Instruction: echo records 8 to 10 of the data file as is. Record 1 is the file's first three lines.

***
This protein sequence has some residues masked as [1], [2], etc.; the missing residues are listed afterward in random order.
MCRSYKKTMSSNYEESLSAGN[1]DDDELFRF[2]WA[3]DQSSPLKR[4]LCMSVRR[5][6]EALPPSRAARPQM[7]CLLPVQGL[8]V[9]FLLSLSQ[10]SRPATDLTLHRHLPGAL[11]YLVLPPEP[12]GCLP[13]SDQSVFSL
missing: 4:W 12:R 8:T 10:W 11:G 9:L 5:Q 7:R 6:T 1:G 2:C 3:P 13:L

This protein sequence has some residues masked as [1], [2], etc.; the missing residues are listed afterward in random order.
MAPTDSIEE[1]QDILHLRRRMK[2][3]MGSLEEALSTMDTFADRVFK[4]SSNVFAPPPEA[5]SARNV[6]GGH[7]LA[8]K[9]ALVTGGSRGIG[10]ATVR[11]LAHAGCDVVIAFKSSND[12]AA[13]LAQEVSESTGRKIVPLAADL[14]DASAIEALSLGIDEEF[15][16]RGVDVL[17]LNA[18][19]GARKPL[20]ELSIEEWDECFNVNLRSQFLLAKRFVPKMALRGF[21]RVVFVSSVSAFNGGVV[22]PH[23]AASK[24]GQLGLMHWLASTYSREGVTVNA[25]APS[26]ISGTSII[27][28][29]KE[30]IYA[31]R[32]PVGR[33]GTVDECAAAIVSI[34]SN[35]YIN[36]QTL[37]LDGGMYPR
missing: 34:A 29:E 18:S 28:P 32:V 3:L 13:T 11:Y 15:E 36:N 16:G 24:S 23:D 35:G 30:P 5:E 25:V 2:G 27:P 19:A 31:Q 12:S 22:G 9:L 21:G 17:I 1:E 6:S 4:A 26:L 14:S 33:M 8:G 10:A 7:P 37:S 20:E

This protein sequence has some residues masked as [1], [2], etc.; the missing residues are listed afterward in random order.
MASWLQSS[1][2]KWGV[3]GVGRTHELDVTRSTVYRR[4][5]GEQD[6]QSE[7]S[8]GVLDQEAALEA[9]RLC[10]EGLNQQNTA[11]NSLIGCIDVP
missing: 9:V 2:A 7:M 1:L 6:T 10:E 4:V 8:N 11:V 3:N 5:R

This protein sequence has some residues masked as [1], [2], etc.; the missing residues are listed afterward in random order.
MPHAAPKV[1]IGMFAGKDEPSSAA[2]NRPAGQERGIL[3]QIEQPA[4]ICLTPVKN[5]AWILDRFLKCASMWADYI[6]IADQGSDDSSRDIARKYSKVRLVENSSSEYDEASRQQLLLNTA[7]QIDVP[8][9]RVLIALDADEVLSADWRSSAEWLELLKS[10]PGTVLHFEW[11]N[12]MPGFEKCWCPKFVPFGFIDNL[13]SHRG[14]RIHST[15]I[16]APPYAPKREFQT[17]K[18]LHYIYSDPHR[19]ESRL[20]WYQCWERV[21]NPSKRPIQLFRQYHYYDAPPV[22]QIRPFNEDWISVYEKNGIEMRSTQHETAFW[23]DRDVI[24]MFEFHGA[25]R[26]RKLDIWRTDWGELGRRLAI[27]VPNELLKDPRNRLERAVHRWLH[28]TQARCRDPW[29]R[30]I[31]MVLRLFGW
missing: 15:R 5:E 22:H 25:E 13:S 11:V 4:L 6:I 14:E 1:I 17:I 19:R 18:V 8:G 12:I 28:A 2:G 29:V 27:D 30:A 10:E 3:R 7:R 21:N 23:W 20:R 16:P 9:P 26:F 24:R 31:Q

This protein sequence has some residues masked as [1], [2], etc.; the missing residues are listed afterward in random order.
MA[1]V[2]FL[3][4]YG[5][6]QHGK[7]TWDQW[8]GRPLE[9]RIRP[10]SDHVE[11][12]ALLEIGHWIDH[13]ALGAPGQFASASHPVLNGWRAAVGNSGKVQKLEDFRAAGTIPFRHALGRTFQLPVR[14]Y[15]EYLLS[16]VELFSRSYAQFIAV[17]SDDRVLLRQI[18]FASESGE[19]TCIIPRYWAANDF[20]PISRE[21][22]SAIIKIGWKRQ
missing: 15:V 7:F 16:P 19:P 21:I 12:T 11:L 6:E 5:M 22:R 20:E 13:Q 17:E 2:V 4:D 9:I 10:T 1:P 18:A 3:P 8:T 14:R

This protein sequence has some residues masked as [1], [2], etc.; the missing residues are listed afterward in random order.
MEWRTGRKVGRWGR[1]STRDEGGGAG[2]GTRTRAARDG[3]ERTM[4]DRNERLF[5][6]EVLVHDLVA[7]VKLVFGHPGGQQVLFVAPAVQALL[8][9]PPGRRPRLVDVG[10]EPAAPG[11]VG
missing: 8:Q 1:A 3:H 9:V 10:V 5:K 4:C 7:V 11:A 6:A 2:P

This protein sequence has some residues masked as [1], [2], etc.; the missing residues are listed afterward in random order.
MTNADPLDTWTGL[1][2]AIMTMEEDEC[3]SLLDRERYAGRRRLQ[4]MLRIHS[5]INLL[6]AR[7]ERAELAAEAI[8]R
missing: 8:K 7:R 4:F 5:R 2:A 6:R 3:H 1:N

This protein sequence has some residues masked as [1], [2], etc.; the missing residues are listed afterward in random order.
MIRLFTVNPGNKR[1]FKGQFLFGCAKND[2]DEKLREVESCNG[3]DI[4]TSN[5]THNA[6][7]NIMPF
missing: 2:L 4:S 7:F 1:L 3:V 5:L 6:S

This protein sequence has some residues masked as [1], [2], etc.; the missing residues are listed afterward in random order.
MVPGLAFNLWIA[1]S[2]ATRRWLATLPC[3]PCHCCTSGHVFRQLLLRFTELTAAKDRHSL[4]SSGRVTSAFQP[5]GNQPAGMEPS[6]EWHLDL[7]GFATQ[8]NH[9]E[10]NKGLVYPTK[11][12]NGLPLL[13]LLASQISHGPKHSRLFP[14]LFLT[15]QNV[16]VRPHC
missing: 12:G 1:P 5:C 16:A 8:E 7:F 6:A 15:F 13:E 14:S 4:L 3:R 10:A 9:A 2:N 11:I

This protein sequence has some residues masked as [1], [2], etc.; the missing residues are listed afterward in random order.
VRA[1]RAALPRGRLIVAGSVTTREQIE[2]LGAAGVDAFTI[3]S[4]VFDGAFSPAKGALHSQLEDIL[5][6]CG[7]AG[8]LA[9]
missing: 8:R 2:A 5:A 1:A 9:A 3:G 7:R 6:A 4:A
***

This protein sequence has some residues masked as [1], [2], etc.; the missing residues are listed afterward in random order.
MIRLFTVNPGNKR[1]FKGQFLFGCAKND[2]DEKLREVESCNG[3]DI[4]TSN[5]THNA[6][7]NIMPF
missing: 2:L 4:S 7:F 1:L 3:V 5:L 6:S

This protein sequence has some residues masked as [1], [2], etc.; the missing residues are listed afterward in random order.
MVPGLAFNLWIA[1]S[2]ATRRWLATLPC[3]PCHCCTSGHVFRQLLLRFTELTAAKDRHSL[4]SSGRVTSAFQP[5]GNQPAGMEPS[6]EWHLDL[7]GFATQ[8]NH[9]E[10]NKGLVYPTK[11][12]NGLPLL[13]LLASQISHGPKHSRLFP[14]LFLT[15]QNV[16]VRPHC
missing: 12:G 1:P 5:C 16:A 8:E 7:F 6:A 15:F 13:E 14:S 4:L 3:R 10:A 9:A 2:N 11:I

This protein sequence has some residues masked as [1], [2], etc.; the missing residues are listed afterward in random order.
VRA[1]RAALPRGRLIVAGSVTTREQIE[2]LGAAGVDAFTI[3]S[4]VFDGAFSPAKGALHSQLEDIL[5][6]CG[7]AG[8]LA[9]
missing: 8:R 2:A 5:A 1:A 9:A 3:G 7:R 6:A 4:A